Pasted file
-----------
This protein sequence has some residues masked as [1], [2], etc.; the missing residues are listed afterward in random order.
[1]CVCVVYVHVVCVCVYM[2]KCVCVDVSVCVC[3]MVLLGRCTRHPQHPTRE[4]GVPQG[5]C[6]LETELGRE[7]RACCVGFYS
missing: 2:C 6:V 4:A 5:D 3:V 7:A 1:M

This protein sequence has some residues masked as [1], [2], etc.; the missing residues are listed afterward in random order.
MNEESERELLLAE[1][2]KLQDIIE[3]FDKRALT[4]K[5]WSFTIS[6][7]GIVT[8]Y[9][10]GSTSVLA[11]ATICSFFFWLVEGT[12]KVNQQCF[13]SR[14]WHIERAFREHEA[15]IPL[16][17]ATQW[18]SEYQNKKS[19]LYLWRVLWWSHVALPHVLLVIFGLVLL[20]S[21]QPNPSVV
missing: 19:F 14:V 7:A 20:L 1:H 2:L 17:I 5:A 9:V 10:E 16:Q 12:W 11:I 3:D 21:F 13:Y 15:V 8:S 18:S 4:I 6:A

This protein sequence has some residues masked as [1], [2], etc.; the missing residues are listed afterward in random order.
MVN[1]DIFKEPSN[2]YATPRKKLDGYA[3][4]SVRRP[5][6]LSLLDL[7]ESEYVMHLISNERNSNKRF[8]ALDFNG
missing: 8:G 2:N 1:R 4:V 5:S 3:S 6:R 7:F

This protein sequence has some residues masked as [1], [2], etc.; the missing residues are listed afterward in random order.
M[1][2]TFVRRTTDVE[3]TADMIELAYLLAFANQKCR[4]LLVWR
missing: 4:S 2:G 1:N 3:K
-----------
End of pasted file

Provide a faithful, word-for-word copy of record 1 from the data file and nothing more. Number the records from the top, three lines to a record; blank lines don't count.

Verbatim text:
This protein sequence has some residues masked as [1], [2], etc.; the missing residues are listed afterward in random order.
[1]CVCVVYVHVVCVCVYM[2]KCVCVDVSVCVC[3]MVLLGRCTRHPQHPTRE[4]GVPQG[5]C[6]LETELGRE[7]RACCVGFYS
missing: 2:C 6:V 4:A 5:D 3:V 7:A 1:M